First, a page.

The second possibility is to trace or track existing activities and elaborate them into spatial conditions that build on them. This is a technique that Koolhaas and his team, the Office for Metropolitan Architecture, developed during the mid-1990s, and have elaborated ever since. It uses strong form and articulated circulation to attract and complicate activities. Often based on circulation, it is a strategy that mixes functions such as staircases and theaters (by now such a cliché that you can even find it at airports, but first used by OMA in 1995 at the Rotterdam Kunsthal). It also distends activities by making them bigger or more prominent — for instance, by cantilevering lecture halls out of the building or turning reading rooms into open terraces. You might think of this as Nudge-itecture: By making a strong form or forcing you to do something in a space that looks as if it was designed for something else, it opens you up to social mixing and the invention of new approaches to your work or living rituals.

Finally, there is the notion that architecture can invent programs that are so seductive or troubling that they move us out of our expectations and routines into another space, one where we can fulfill a role in which we reimagine ourselves. This Fairy Tale Architecture is not necessarily completely fanciful or against what was there: It merely rearranges reality, sometimes only slightly. Many people today are used to having to work, live, and play where they can, to connecting in amorphous groups, and to moving around incessantly, so this generation of architects concentrate on designing ways in which we can bring places alive. Their work is one of finding usable spaces and telling good stories. That approach can lead to results as subtle as putting windows in labs or integrating hidden light sources into houses. On an urban level, New York’s High Line is the perfect example of how to open up our environment to show new structures, but you can also find this approach in the way some companies borrow theming techniques from the gaming and film industry that turns toilets into castles reached by skateboard ramps or restaurants into forests. For the two generations that have by now grown up with Harry Potter and the film versions of Lord of the Rings, such a world that opens up if you go to Platform 9 ¾ does not seem that strange — it is those who do not see it that are just mindless muggles.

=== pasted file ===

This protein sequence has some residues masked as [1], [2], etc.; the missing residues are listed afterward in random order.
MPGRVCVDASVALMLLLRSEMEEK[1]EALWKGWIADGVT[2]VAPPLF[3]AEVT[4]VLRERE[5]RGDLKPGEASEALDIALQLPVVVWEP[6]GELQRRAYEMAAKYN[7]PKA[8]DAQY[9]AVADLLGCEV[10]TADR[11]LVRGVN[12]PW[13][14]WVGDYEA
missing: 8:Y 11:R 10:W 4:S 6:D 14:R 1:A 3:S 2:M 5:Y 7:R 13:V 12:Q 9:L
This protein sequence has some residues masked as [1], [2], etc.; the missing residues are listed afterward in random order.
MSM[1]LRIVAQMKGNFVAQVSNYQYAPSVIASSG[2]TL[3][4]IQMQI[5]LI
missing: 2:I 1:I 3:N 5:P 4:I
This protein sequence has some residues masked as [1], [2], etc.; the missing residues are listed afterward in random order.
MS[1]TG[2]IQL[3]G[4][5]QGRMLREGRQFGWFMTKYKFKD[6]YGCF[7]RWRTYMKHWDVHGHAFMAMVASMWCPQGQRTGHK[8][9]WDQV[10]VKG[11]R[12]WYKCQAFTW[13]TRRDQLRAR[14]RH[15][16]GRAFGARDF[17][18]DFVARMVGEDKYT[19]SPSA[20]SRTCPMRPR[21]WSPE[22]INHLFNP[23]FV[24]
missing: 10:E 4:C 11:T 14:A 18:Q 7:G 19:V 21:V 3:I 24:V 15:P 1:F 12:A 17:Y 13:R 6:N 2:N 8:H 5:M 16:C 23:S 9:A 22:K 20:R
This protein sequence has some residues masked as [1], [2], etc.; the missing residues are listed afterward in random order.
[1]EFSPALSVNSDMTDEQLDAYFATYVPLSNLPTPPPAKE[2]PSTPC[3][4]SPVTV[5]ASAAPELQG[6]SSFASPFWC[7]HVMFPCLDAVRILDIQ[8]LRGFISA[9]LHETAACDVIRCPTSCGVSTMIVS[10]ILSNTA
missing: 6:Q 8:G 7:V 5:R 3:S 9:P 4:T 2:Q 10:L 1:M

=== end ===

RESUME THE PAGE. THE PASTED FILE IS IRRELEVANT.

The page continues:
So it is time for architects to stop worrying about programs, or at least to stop using them as excuses. Instead, they should use them as opportunities, ruins on which to build, or preconceptions their designs will waylay. The program had its day. Now it is time to discover new ways to discipline and vitiate architecture.